White House blocks Flynn document request
The White House has informed a US congressional committee that it will not comply with a request to release documents related to a former aide.
It rebuffed a request by the House Oversight Committee, which is probing payments received by former National Security Adviser Michael Flynn.
The committee chairman said Mr Flynn failed to comply with the law in not disclosing the payments.
He quit his job in February after misleading the White House.
Mr Flynn failed to disclose conversations with the Russian ambassador to Vice-President Mike Pence.
His links to Russia are being scrutinised by the FBI and two congressional committees, as part of wider investigations into claims Moscow sought to help Donald Trump win the US presidential election.
The committee was seeking Mr Flynn’s application for security clearance, and the White House referred the request to the Defence Department.
White House legislative affairs director Marc Short also said in a letter on 19 April that he would be “unable to accommodate” the request because it relates to Mr Flynn’s actions before joining the White House.
Mr Flynn wants immunity to testify on alleged Russian election meddling, his lawyer says.
He is now accused of not disclosing payments he received for speeches and lobbying in Russia and Turkey.
Massive vetting breakdown – Anthony Zurcher, BBC News, Washington
The legal noose appears to be tightening around Michael Flynn’s neck.
While he was forced to resign as Donald Trump’s national security adviser because of political concerns – what the White House said was a lack of honesty with Mr Pence and other administration officials – he’s now being accused of disclosure violations that could carry criminal charges.
While this is obviously concerning to Mr Flynn, it’s also a significant embarrassment for the White House, as these revelations represent a massive breakdown in the vetting process for its high-ranking officials.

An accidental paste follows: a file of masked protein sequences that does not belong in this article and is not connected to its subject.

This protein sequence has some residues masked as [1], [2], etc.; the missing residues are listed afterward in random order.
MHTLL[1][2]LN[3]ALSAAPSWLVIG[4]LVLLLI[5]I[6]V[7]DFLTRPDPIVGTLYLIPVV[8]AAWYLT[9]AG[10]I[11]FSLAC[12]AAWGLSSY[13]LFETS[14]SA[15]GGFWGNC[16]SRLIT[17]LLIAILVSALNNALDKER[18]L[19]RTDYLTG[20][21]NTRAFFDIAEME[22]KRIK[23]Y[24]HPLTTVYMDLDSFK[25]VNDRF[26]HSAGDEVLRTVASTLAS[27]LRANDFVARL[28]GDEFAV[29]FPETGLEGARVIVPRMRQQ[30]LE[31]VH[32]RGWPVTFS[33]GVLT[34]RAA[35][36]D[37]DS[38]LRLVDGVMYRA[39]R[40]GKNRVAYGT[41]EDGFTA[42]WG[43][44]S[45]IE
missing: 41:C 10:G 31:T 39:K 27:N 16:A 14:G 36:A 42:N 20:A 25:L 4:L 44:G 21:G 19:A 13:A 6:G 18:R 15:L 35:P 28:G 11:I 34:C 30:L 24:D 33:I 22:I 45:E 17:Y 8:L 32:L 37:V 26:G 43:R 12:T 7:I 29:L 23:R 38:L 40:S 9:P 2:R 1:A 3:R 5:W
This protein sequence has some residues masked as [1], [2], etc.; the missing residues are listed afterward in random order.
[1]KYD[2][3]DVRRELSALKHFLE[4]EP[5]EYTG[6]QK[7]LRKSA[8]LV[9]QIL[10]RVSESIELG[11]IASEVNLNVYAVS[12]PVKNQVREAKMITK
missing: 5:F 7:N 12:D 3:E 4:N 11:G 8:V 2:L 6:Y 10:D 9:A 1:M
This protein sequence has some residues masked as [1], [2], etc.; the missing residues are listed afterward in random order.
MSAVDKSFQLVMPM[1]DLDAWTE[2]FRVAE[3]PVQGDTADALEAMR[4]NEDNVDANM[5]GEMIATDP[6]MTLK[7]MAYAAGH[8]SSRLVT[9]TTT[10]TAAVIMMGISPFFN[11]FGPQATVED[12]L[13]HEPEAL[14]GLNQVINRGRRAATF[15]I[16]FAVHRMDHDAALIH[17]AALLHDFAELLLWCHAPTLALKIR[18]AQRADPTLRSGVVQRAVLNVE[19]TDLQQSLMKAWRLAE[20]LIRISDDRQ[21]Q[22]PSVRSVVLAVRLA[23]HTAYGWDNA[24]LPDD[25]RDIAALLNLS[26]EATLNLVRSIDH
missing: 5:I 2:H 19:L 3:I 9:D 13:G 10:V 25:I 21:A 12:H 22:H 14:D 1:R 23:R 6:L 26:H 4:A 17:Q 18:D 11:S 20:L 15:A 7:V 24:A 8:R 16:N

The position of national security adviser is extremely sensitive – effectively the president’s eyes and ears within the defence and intelligence communities – and the person who fills the role should be free from any possible foreign entanglements or possible ethical conflicts.
The contours of Mr Flynn’s Russian connections were firmly in view as he emerged as a contender for a White House job and yet, it appears, the president and his team either pressed on without delving deeper into the matter or – perhaps more concerning – allowed the former general to come on board in spite of everything they may have known.
Such actions border on gross negligence.
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“I see no data to support the notion that General Flynn complied with the law,” said the Republican chairman of the committee, Jason Chaffetz.
He was referring to whether Flynn had sought permission from his superiors before giving a 2015 speech in Moscow.
The speech earned him $45,000 (£35,000) from Russian broadcaster RT.
Mr Flynn did not initially disclose payments received by foreign governments when filing financial disclosure forms related to his White House security clearance.
He filed an amended form in March, revealing three payments from the Russian government.
He also received payments from Turkey related to lobbying efforts he undertook on their behalf in Washington after leaving the Defense Intelligence Agency, and before joining the White House administration in January.
“As a former military officer, you simply cannot take money from Russia, Turkey or anybody else,” Mr Chaffetz said.
“And it appears as if he did take that money. It was inappropriate.
“And there are repercussions for the violation of law.”